It has been six years since I started teaching at Waseda. Compared to the standards at Waseda before my arrival, our university's English language education has reached extremely high levels. For current students, English language ability is no longer simply an advantage. Instead, students must perform in an age of globalization where the inability to communicate in English is a distinct disadvantage. Recently, there are an increasing number of companies such as Rakuten and Fast Retailing that have designated English as the official company language. I'm glad that our university worked in advance to strengthen English language education. I think that we have reached a point where the past several dozen years of work will now be rewarded.

Speaking without nervousness: Practical small group lessons

——What are the features of General Tutorial English, the course which serves as the foundation for English language education at Waseda?

Nakano  When I first began teaching at the School of Education, there were up to 70 students in the English writing course of the Department of English Language and Literature. There were as many as 40 students in English conversational courses. As a result, giving presentations in class was the same as giving a speech in front of the general public! Such classes did not allow students to practice daily conversation. Waseda therefore began to focus on General Tutorial English which features small groups of 4 students. Until the high school level, English language education is passive and focuses on vocabulary and grammar. In General Tutorial English, students repeatedly practice using this vocabulary and grammar, seeking to master conversational use within half a year. Advanced classes offer instruction in idioms which are not found in normal textbooks, and students become able to explain mathematical formulas and graphs in English.

Fukagawa  After entering the work force and assuming a position of authority, students may be required to speak in front of large numbers of people. However, initial positions such as sales representative require the ability to persuade individual customers through direct communication. In that respect, there is great meaning in conducting English language education through small groups.

Nakano  I also feel confident in the teaching ability of our tutors. Observation (lessons are videotaped and reviewed by a senior tutor) is conducted once every term in order to maintain a certain level of quality. Waseda is also popular among tutors because it is located in an easily-accessible part of Tokyo and the high quality of students makes teaching rewarding.

Fukagawa  One of the requirements for studying in my seminar course is a TOEIC score of 800 or higher. However, I sometimes select students who are selections to this rule. One student had an initial score of 480 but increased to 850 simply by studying in Tutorial English. Obviously, such students are greatly stimulated by the class environment.

Nakano  In addition to university-wide fundamental education, the existence of policies such as those held by Professor Fukagawa in undergraduate schools results in even greater growth in students.

Fukagawa  Yes, I believe that it is important to increase motivation.

Ono  Our university also independently develops all of our textbooks. We can say with pride that English language education at Waseda University is the best in Japan.

Nakano  When viewing magazines on university examinations, Waseda is listed together with Sophia University and ICU as one of the top universities for studying English. In the past, Waseda was ridiculed for conducting "mass production" education. However, Waseda currently conducts nurturing and personalized education that is not limited only to English language education. The progress made in the past several dozen years was possible because our entire organization worked to enact reforms.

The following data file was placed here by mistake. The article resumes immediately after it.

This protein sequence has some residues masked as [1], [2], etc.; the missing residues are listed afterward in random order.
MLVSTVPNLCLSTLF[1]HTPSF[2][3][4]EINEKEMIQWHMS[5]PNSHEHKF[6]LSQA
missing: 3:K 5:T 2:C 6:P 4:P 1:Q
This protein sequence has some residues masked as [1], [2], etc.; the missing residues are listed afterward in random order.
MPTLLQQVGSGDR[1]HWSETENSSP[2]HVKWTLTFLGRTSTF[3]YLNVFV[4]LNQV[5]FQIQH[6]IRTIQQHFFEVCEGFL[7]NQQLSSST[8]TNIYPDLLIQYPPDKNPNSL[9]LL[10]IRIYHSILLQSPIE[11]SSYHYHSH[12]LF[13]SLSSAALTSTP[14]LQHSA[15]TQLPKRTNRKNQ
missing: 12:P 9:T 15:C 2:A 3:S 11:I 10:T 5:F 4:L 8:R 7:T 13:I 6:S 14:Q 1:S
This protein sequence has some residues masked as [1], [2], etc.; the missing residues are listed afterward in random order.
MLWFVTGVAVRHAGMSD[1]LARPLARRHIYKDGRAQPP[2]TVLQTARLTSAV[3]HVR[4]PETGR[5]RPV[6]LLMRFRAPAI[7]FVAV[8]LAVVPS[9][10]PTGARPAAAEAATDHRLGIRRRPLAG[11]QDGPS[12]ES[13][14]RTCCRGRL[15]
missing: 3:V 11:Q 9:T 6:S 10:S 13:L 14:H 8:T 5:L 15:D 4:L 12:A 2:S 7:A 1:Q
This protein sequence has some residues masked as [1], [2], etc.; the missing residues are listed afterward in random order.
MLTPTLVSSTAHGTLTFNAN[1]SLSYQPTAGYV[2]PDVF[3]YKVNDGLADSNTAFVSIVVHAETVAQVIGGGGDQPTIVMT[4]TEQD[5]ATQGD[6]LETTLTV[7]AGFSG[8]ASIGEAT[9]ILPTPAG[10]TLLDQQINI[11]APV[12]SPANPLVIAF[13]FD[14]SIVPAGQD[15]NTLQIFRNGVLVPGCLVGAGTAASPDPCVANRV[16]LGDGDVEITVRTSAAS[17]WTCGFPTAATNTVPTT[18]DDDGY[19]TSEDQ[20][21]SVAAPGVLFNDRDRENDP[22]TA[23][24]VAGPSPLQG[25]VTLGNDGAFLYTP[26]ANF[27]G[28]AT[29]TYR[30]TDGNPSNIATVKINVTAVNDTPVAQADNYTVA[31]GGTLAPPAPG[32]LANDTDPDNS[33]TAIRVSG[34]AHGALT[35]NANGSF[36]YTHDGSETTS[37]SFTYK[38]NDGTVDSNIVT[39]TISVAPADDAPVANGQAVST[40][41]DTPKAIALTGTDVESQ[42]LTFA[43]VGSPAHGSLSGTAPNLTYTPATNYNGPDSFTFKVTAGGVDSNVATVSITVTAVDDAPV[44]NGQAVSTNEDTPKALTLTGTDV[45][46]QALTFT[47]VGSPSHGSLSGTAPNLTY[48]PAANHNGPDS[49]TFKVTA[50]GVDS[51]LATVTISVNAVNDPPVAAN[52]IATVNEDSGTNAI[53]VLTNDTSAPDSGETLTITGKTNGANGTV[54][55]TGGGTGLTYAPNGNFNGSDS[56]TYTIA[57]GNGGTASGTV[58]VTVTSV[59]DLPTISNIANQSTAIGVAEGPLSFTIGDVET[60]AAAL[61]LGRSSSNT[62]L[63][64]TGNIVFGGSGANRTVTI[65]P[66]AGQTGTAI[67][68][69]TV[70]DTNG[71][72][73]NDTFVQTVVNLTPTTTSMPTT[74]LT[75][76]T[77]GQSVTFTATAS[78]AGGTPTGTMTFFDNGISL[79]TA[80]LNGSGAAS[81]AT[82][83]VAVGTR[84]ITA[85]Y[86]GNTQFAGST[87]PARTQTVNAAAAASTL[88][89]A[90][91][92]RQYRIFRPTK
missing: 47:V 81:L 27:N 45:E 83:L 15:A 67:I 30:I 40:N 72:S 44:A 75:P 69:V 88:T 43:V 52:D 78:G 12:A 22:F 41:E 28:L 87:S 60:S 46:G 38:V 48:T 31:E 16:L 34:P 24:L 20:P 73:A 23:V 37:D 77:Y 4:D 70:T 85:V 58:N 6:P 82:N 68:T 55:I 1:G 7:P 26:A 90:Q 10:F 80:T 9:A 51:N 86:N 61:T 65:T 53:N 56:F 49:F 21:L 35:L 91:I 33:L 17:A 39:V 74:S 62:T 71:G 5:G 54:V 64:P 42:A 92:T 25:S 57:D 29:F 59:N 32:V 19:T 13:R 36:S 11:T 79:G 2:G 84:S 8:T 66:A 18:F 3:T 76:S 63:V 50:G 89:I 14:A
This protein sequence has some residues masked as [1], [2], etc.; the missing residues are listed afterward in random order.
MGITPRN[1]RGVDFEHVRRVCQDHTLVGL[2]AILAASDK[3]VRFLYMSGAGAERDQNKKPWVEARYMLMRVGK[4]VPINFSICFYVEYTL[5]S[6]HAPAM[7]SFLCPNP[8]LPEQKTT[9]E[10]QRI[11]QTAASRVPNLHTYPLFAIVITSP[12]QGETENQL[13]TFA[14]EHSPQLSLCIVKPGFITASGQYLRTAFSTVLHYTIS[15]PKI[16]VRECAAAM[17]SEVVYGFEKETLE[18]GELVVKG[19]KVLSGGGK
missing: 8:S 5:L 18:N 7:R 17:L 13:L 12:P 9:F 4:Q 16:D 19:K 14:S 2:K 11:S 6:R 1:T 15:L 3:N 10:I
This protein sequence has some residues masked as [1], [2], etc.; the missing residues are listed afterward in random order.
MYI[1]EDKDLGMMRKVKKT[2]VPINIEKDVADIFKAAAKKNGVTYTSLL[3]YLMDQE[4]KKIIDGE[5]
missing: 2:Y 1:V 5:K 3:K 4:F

Making foreign friends without studying abroad

Nakano  However, we still need to make an effort when communicating with students at prestigious universities in Korea and China.

Fukagawa  Similar to Japan, China possesses a large domestic market. Therefore, even without English language ability, proficiency in the native language is sufficient to obtain employment. However, globalization is proceeding rapidly in recent times and English has become necessary, at least for the elite class. Of course, there are many parameters to education in China which make it possible for English to be acquired only by a portion of the elite class. In Korea, enthusiasm towards English has increased rapidly since the currency crisis. Still, the acquirement of English ability is more a question of individual effort rather than cultivation by Korean universities. Even foreign study is the complete responsibility of the individual student. This results in significant sacrifices and cannot be considered entirely as a positive system.

Nakano  Although Korean universities recommend foreign study, Waseda makes it possible to encounter English without paying expensive foreign study fees. Simply by studying on our campus, students can encounter English equivalent to nearly a year's worth of studying abroad.

Ono  Another strength of Waseda is that we have many foreign students studying at our school and our campus has an international flavor.

Fukagawa  You can make foreign friends without studying abroad. Once they have gained confidence in their English, many students are active as international volunteers and support staff for foreign students.

Acquiring international communication skills

——In closing, would each of you please discuss future themes and prospects for English language education?

Ono  The School of International Liberal Studies conducts all classes in English. As part of the MEXT's (Ministry of Education, Culture, Sports, Science and Technology) Project for Establishing Core Universities of Internationalization (Global 30), classes which allow students to obtain credits in English are offered by the School of Political Science and Economics and the 3 schools of science and engineering. Similar classes will start in the School of Social Sciences in autumn. This means that Japanese students also have the opportunity to study in English. In the future, I think it would be great if becomes commonplace for Japanese students take classes, speak and write in English. The ideal would be the ability to take the same class in either Japanese or English.